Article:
Stories of the journeys of a wagon train as it leaves post-Civil War Missouri on its way to California through the plains, deserts and Rocky Mountains. The first treks were led by gruff, ... See full summary »
Western stories and legends based, and filmed, in and around Death Valley, CA. One of the longest-running Western series, originating on radio in the 1930s. The continuing sponsor was "20 Mule Team" Borax, a product mined in Death Valley.
A mountain man who wishes to live the life of a hermit becomes the unwilling object of a long vendetta by Indians when he proves to be the match of their warriors in one-to-one combat on ... See full summary »
Hud Bannon is a ruthless young man who tarnishes everything and everyone he touches. Hud represents the perfect embodiment of alienated youth, out for kicks with no regard for the ... See full summary »
Kwai Chang Caine is a Shaolin Monk who is on the run after he killed the Chinese Emperor's nephew after that coward killed his teacher in cold blood with a gun. He flees to America both to escape retaliation and to search for his brother in order to settle down in this new land. However, in his travels in the wild west, he can not help but continually run into trouble from desperados and other ruffians as they oppress the innocent, while bounty hunters pursue the price on his head. Against this, he has his skill of Kung-fu martial arts which proves to be devastatingly effective in this gun-dominated land. Written by
Kenneth Chisholm <email@example.com>
According to Bruce Lee's widow, Linda Lee Cadwell, Lee originated the concept and was intended to star in the series, but David Carradine was cast because the network felt the American audience was not ready for an Asian actor as the lead and Lee received no credit for his concept. (This was dramatized in Dragon: The Bruce Lee Story (1993).) But according to the producers, although Lee was consulted and was considered for the role, they created the concept and Carradine was always their first choice. See more »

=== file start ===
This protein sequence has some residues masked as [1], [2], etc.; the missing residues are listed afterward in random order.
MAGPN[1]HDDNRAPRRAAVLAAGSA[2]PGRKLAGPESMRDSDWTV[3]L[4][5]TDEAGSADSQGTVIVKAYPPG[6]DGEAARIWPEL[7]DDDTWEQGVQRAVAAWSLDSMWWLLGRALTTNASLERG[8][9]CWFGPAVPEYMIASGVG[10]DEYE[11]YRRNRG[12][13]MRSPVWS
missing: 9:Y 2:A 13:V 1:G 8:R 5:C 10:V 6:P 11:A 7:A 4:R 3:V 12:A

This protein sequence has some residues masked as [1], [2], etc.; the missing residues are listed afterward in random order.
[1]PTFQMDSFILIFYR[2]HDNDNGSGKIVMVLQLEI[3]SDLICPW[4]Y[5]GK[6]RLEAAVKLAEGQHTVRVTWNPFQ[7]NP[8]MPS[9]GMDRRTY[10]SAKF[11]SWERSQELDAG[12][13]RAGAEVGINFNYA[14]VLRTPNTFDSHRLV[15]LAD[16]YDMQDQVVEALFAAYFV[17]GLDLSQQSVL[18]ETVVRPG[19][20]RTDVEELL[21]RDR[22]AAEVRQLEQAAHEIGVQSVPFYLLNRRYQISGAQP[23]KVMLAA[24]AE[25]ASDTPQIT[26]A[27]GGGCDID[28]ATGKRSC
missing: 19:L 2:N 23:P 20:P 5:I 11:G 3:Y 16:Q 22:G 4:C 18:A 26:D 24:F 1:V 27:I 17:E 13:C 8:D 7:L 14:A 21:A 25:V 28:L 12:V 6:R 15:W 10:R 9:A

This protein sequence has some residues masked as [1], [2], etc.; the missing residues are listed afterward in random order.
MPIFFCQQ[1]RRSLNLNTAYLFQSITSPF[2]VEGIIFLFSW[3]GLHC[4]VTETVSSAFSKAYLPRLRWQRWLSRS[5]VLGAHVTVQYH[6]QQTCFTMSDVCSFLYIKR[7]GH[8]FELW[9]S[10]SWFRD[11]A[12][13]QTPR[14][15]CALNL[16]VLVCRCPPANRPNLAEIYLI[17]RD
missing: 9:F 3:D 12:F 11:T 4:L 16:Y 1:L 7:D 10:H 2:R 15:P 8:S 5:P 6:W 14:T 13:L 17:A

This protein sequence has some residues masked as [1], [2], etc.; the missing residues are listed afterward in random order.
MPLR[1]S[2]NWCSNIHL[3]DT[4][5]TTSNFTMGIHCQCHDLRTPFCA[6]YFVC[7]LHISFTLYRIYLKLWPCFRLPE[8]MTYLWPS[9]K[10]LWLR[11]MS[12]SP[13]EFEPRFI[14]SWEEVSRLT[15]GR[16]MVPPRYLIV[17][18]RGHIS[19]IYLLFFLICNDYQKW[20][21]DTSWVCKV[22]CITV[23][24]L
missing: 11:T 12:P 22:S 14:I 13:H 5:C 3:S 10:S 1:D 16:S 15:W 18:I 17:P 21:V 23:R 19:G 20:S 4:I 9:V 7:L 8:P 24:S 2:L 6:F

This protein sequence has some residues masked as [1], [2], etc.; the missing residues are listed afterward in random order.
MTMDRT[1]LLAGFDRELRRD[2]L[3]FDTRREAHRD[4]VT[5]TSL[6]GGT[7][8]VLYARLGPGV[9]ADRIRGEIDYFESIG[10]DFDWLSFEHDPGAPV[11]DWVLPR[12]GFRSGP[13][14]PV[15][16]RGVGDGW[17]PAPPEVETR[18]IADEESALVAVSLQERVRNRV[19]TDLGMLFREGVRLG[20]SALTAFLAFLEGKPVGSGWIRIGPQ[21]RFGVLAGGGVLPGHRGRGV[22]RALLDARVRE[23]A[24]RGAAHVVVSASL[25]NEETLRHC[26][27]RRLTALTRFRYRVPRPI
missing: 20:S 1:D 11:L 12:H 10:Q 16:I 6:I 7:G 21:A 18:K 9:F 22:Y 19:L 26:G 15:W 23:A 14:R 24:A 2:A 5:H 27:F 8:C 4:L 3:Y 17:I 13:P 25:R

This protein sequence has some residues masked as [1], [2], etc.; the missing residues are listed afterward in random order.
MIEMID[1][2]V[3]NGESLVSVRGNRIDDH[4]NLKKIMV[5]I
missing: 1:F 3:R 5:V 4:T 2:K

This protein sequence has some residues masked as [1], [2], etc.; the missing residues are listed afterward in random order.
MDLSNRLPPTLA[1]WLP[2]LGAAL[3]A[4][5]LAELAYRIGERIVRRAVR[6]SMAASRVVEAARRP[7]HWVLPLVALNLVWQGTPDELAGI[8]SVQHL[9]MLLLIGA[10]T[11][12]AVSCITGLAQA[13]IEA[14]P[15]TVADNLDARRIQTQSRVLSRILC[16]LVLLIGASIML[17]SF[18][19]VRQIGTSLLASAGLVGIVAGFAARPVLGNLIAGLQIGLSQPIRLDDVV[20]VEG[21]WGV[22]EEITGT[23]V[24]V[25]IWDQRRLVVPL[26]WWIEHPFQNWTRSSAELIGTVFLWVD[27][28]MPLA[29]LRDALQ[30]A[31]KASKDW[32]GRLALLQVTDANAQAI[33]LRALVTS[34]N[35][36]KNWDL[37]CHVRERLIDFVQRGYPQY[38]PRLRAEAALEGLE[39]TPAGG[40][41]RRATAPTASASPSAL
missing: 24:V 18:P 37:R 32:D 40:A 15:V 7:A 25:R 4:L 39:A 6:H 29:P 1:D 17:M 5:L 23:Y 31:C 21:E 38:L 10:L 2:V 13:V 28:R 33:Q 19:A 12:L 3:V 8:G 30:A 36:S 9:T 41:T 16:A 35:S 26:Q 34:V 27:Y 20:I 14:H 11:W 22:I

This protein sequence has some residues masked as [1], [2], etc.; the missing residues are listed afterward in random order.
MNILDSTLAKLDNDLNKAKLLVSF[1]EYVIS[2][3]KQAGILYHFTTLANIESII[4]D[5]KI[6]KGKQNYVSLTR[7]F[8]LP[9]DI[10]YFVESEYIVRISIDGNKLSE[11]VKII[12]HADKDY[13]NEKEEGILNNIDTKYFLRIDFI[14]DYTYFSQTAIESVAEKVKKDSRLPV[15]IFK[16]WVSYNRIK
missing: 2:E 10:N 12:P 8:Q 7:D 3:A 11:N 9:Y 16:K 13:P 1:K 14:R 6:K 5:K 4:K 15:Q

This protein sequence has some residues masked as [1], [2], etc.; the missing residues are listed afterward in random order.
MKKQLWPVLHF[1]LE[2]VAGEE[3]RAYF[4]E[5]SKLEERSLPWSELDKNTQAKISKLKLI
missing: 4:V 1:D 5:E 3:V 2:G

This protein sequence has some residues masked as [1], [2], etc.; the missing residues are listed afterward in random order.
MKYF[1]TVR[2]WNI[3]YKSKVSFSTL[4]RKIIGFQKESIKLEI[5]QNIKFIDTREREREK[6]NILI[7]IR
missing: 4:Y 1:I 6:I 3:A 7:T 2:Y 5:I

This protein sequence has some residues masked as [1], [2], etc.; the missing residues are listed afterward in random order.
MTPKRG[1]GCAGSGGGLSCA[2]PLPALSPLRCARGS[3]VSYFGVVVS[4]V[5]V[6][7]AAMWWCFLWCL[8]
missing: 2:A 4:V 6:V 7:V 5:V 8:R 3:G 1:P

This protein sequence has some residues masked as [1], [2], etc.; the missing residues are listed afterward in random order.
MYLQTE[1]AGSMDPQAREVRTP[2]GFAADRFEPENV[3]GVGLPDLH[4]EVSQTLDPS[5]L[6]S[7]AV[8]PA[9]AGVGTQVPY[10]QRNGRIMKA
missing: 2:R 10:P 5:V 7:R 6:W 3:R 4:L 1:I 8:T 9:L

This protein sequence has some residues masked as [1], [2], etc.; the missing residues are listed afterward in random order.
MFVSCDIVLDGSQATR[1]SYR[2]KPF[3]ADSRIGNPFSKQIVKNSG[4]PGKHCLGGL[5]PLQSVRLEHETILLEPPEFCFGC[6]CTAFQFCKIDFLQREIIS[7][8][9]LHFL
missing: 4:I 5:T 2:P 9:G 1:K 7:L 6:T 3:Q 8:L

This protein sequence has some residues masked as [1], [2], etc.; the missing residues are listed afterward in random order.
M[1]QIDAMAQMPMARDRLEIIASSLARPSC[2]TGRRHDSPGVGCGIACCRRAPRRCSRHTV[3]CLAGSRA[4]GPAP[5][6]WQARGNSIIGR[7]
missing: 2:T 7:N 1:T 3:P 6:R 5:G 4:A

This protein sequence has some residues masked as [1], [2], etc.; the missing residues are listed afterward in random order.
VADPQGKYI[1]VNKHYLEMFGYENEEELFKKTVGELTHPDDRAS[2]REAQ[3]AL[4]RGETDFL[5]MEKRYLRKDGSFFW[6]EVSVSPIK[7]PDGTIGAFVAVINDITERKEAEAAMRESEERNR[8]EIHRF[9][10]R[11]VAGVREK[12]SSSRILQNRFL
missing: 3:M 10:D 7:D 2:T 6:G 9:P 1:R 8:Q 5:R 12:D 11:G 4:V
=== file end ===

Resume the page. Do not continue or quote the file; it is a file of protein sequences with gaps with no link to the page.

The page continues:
In the title sequence, the close-up shots of Caine's arms moving into position over the cauldron show his right arm covering both the dragon AND the tiger. See more »
This is one of the first TV drams I've seen. In 1980, TV was a new luxury in Sri Lanka. One of the first came on TV was Kung fu.
Though I am a Buddhist the philosophical aspect of it never did hit me till I see this. But this did help me to look in to my own religion in a different way. As a kid I always watched Kung-Fu to see him kicking off people. But the story of the grasshopper was always in my mind...
It's a lovely story. With well narrated script and well controlled action. The best part of this is that it never took more action than needed in the show. After all he is "Kung-fu" master it will be childish to have a full scale fight with any one doesn't know any fighting other than grumbling over a Whiskey...
I wonder whether this is available on DVD. Something I'd buy..
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